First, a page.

There is no greater gift you can give a child than a love of books. For little ones, reading opens up a world well beyond the one they live in, letting them explore without ever leaving home. In fact, research published in Pediatrics suggests that reading aloud to children can actually change a child’s brain, while scientists at the University of Kansas found that children whose parents regularly spoke using larger words to them, including while reading, actually had higher IQs than those spoken to with a more limited vocabulary. However, in many urban areas where space is at a premium, the floor-to-ceiling bookcases that you’ll find in larger suburban homes just aren’t an option. While many parents find it difficult to make room for a full-sized bookcase in their child’s room, there are plenty of ways to display their book collection without cluttering the space. If you’re eager to create book storage space for your child, here are some tips on how to make bookshelves for your child’s room.
If your floor space is limited or your ceilings are low, a traditional bookshelf can put a serious damper on your design scheme, occupying too much space that could be better used for other furniture and accessories. Instead, try using staggered floating shelves, which create both a focal point for the room and a practical way to store your books. This look is particularly cool in ultra-modern homes, like the condos at 888 Hope in Los Angeles, where floating shelves serve as a perfect complement to the bright and airy spaces, each illuminated by natural light, thanks to their spacious floor-to-ceiling windows.
If you have an old stepladder in your garage or shed that’s taking up space, you can easily turn it into a DIY bookcase! Simply open the ladder and thread planks through the steps until you’ve created three or four shelves on which to display your collection. This kind of modern rustic look also works in perfect juxtaposition with elegantly-designed homes luxury homes, like The Residences at Oceanside Plaza, a collection of Park Hyatt-branded residences in Downtown Los Angeles. The slightly rustic nature of a ladder bookcase turns your average nursery into a chic retreat where your child can learn and grow.
Cube organizers are a handy way to store toys, clothes, and other knick-knacks, but they’re also a great alternative to a bookcase for anyone who wants a more modern approach to book storage. Paint your cube organizer, take out the drawers, and proudly display your library.
Turn those old wooden crates collecting dust in your basement into something useful by using them as bookshelves. Simply sand and paint the crates and attach to the wall using secure L-brackets and you’ve got a charming, rustic accent piece your little one will love.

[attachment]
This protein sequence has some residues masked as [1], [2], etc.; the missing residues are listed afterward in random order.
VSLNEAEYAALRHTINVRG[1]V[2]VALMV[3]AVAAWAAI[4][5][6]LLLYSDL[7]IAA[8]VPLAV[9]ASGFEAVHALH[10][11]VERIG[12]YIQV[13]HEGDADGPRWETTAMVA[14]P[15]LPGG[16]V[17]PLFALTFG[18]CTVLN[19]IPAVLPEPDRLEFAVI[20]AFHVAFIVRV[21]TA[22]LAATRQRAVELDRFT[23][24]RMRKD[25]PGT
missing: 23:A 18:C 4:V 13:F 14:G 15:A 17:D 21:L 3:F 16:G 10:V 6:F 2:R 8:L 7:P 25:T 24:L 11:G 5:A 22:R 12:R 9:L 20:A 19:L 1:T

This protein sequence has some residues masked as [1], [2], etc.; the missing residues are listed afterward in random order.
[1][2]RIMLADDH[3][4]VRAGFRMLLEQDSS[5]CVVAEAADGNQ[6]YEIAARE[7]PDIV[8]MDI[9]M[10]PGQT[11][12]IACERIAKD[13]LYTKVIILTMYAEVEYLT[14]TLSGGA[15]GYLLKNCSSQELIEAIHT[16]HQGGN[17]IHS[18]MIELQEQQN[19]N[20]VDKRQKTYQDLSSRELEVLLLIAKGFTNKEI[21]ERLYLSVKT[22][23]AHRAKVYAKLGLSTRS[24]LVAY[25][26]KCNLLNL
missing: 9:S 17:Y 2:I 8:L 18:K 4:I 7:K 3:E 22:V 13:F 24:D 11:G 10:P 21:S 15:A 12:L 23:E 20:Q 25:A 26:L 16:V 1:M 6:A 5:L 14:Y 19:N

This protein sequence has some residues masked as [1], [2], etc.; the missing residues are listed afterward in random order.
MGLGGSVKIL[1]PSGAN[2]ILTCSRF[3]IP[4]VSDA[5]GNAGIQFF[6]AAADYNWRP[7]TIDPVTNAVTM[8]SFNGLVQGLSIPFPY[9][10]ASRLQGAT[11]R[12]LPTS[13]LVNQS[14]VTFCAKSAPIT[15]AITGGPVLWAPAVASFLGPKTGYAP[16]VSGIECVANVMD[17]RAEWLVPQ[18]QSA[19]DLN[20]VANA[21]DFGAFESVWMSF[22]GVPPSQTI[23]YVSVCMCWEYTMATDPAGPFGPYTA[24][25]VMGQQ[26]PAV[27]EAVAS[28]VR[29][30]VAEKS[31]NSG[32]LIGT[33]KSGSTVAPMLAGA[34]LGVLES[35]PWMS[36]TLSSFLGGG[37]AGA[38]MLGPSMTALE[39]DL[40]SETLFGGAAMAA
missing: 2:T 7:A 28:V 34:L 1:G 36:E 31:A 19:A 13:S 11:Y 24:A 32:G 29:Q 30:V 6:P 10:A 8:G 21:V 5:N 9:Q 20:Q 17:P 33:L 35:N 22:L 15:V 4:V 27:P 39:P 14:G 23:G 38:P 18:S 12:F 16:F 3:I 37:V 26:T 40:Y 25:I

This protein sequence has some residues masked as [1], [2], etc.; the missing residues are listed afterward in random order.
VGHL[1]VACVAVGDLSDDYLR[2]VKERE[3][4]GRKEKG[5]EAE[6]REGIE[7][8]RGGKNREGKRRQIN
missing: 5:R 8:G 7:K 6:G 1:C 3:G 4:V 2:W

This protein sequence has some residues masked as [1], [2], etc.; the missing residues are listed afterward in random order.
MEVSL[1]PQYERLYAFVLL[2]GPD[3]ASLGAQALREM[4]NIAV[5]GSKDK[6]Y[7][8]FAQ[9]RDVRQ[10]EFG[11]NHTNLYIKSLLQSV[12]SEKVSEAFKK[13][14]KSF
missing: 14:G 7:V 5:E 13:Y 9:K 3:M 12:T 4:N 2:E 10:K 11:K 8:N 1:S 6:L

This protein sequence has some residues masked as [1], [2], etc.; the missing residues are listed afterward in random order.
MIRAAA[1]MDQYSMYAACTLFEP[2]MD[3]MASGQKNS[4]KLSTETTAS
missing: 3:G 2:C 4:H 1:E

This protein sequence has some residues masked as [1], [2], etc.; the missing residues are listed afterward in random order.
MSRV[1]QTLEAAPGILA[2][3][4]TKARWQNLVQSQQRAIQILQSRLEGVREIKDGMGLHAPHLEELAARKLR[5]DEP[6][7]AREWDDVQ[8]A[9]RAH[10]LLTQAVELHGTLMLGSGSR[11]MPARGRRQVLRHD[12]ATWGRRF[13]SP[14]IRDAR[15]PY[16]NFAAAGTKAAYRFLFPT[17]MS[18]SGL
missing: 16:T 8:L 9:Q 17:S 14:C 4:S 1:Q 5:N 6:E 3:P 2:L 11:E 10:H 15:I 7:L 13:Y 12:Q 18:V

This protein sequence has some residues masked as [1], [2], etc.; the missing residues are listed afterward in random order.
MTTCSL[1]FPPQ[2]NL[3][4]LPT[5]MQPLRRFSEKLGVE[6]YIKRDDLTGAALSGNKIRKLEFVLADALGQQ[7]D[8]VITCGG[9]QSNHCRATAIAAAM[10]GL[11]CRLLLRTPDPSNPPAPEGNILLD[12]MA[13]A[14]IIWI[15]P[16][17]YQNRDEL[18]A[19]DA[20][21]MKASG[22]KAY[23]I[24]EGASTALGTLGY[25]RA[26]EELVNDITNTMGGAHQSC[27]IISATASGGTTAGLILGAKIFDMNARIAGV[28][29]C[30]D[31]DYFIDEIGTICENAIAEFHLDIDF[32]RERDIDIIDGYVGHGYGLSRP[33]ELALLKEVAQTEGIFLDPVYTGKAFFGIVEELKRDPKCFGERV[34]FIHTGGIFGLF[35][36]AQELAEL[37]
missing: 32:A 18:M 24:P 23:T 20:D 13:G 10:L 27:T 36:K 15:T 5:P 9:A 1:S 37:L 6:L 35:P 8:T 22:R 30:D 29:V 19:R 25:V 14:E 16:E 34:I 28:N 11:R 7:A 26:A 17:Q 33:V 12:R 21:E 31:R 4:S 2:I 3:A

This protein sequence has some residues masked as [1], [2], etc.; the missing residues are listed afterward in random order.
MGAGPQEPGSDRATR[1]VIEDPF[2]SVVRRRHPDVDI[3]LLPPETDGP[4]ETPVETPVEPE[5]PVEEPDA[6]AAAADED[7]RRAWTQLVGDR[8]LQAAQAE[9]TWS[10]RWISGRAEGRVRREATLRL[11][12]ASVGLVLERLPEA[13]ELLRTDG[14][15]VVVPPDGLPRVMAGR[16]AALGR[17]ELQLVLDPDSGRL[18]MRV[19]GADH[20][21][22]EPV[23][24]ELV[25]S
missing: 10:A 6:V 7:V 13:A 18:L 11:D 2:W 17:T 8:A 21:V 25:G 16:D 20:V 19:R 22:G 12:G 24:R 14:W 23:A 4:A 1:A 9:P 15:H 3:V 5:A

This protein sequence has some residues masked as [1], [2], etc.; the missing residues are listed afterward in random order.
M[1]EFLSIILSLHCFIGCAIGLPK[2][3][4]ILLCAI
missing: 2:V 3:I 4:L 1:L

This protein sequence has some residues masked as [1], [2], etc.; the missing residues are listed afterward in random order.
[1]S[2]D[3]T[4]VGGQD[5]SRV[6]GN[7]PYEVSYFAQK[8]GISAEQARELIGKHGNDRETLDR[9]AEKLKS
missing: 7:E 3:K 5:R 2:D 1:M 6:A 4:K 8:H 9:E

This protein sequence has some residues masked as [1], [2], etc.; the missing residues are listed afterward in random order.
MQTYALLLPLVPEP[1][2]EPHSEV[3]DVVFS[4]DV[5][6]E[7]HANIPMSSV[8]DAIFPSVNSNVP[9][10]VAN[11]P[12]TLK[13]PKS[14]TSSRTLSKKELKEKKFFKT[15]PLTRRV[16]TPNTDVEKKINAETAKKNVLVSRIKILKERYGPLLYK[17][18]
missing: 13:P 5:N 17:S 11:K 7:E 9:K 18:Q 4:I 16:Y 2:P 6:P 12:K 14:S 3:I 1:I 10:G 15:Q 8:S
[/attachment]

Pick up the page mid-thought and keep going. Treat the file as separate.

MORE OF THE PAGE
Reclaimed wood can turn your child’s bedroom into a magical literary forest in no time. Sketch out the design of a tree on your little one’s wall and use pieces of reclaimed wood to make the approximate shape you’ve sketched. Secure the wood to the wall using wall anchors and you’ll have a creative bookshelf in no time.
Want to create a cohesive look for your kid’s room, but don’t have the room for full-sized built-ins? Try making your own with some smaller bookshelves. Go on a hunt for vintage bookshelves of different sizes at your local antique or thrift stores and turn them into a cohesive piece with a little bit of paint and contact paper. To make them look uniform, chalk paint works particularly well, thanks to its ability to cover up even the most-worn surfaces without the need for messy and time-intensive sanding. Simply clean the surface you’re going to paint with a non-oil-based cleanser, and start painting.
Usually, one coat will cover the surface, but sometimes it takes two to get every flaw perfectly concealed. Just make sure you’re not overdoing it, as chalk paint is thicker than your average latex or oil-based paint, and can look lumpy by the time you reach coat three or four. To make the insides of your shelves look polished as well, try using some pretty patterned contact paper to line the interior back of the bookshelf or the shelves. If you don’t line the shelves themselves with contact paper, use a different color chalk paint to make them pop. And when you’re finished, drill the bookshelves together, attach them to your wall using sturdy brackets, and voila! The same space-saving benefits of built-ins, but with a customized feel.
Give your little one the gift of an amazing library at their disposal by making them a unique bookshelf for their room. Whether you’re using reclaimed wood or items you already have in your home, you’ll turn their bedroom into a wonderland of words in no time.